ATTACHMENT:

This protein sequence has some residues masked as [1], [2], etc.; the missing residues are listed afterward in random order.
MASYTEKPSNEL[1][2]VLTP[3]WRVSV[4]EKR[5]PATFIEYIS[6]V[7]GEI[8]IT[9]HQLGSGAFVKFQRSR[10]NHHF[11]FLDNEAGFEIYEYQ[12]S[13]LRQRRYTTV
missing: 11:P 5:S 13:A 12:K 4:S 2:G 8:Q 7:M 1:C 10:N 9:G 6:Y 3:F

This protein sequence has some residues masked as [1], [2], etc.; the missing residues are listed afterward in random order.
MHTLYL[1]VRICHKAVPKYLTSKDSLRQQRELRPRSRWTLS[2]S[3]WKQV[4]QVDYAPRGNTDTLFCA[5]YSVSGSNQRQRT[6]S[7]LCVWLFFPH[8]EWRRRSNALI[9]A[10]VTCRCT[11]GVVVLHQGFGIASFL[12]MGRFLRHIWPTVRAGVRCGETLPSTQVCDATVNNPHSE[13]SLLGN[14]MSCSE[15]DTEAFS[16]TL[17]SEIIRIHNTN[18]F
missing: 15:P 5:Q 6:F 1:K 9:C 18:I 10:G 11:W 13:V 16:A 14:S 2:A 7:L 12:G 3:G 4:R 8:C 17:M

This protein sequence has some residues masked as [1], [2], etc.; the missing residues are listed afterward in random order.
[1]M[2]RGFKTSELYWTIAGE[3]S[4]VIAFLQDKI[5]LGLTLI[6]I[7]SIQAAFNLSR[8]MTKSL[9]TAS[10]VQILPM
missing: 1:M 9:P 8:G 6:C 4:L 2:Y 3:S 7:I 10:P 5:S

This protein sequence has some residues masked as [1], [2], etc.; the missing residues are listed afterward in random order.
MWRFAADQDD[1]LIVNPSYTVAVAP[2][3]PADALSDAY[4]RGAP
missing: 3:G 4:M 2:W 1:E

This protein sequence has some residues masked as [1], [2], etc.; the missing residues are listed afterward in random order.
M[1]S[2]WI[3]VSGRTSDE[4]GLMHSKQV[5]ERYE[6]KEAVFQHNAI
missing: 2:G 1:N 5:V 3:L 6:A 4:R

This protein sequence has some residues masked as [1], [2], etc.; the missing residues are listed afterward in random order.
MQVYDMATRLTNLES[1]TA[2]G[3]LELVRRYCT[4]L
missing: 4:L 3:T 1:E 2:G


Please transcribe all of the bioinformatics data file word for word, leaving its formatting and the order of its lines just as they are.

This protein sequence has some residues masked as [1], [2], etc.; the missing residues are listed afterward in random order.
MASYTEKPSNEL[1][2]VLTP[3]WRVSV[4]EKR[5]PATFIEYIS[6]V[7]GEI[8]IT[9]HQLGSGAFVKFQRSR[10]NHHF[11]FLDNEAGFEIYEYQ[12]S[13]LRQRRYTTV
missing: 11:P 5:S 13:A 12:K 4:S 2:G 8:Q 7:M 1:C 10:N 9:G 6:Y 3:F

This protein sequence has some residues masked as [1], [2], etc.; the missing residues are listed afterward in random order.
MHTLYL[1]VRICHKAVPKYLTSKDSLRQQRELRPRSRWTLS[2]S[3]WKQV[4]QVDYAPRGNTDTLFCA[5]YSVSGSNQRQRT[6]S[7]LCVWLFFPH[8]EWRRRSNALI[9]A[10]VTCRCT[11]GVVVLHQGFGIASFL[12]MGRFLRHIWPTVRAGVRCGETLPSTQVCDATVNNPHSE[13]SLLGN[14]MSCSE[15]DTEAFS[16]TL[17]SEIIRIHNTN[18]F
missing: 15:P 5:Q 6:F 1:K 9:C 18:I 10:G 11:W 13:V 16:A 14:S 2:A 7:L 12:G 3:G 4:R 8:C 17:M

This protein sequence has some residues masked as [1], [2], etc.; the missing residues are listed afterward in random order.
[1]M[2]RGFKTSELYWTIAGE[3]S[4]VIAFLQDKI[5]LGLTLI[6]I[7]SIQAAFNLSR[8]MTKSL[9]TAS[10]VQILPM
missing: 1:M 9:P 8:G 6:C 4:L 2:Y 3:S 7:I 10:P 5:S

This protein sequence has some residues masked as [1], [2], etc.; the missing residues are listed afterward in random order.
MWRFAADQDD[1]LIVNPSYTVAVAP[2][3]PADALSDAY[4]RGAP
missing: 3:G 4:M 2:W 1:E

This protein sequence has some residues masked as [1], [2], etc.; the missing residues are listed afterward in random order.
M[1]S[2]WI[3]VSGRTSDE[4]GLMHSKQV[5]ERYE[6]KEAVFQHNAI
missing: 2:G 1:N 5:V 3:L 6:A 4:R

This protein sequence has some residues masked as [1], [2], etc.; the missing residues are listed afterward in random order.
MQVYDMATRLTNLES[1]TA[2]G[3]LELVRRYCT[4]L
missing: 4:L 3:T 1:E 2:G